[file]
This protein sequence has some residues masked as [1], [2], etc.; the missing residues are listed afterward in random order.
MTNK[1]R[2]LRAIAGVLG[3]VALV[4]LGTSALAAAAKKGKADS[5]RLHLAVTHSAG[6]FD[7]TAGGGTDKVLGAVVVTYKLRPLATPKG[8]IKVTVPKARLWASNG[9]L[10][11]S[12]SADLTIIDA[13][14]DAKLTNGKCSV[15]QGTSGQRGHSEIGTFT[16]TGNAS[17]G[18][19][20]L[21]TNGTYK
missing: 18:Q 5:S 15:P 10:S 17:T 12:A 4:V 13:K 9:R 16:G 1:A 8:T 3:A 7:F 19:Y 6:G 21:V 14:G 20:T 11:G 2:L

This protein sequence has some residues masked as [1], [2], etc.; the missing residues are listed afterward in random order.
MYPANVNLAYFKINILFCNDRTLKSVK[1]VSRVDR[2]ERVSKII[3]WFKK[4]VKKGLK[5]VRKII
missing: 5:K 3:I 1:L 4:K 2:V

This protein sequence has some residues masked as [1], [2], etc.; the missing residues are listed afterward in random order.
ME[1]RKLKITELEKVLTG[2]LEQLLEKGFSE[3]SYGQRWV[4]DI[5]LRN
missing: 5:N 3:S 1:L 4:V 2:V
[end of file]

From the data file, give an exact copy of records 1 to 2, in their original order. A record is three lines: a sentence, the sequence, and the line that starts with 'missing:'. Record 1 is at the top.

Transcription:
This protein sequence has some residues masked as [1], [2], etc.; the missing residues are listed afterward in random order.
MTNK[1]R[2]LRAIAGVLG[3]VALV[4]LGTSALAAAAKKGKADS[5]RLHLAVTHSAG[6]FD[7]TAGGGTDKVLGAVVVTYKLRPLATPKG[8]IKVTVPKARLWASNG[9]L[10][11]S[12]SADLTIIDA[13][14]DAKLTNGKCSV[15]QGTSGQRGHSEIGTFT[16]TGNAS[17]G[18][19][20]L[21]TNGTYK
missing: 18:Q 5:S 15:P 10:S 17:T 12:A 4:V 13:K 9:R 16:G 1:A 8:T 3:A 7:F 19:Y 6:G 21:V 14:G 20:T 11:G 2:L

This protein sequence has some residues masked as [1], [2], etc.; the missing residues are listed afterward in random order.
MYPANVNLAYFKINILFCNDRTLKSVK[1]VSRVDR[2]ERVSKII[3]WFKK[4]VKKGLK[5]VRKII
missing: 5:K 3:I 1:L 4:K 2:V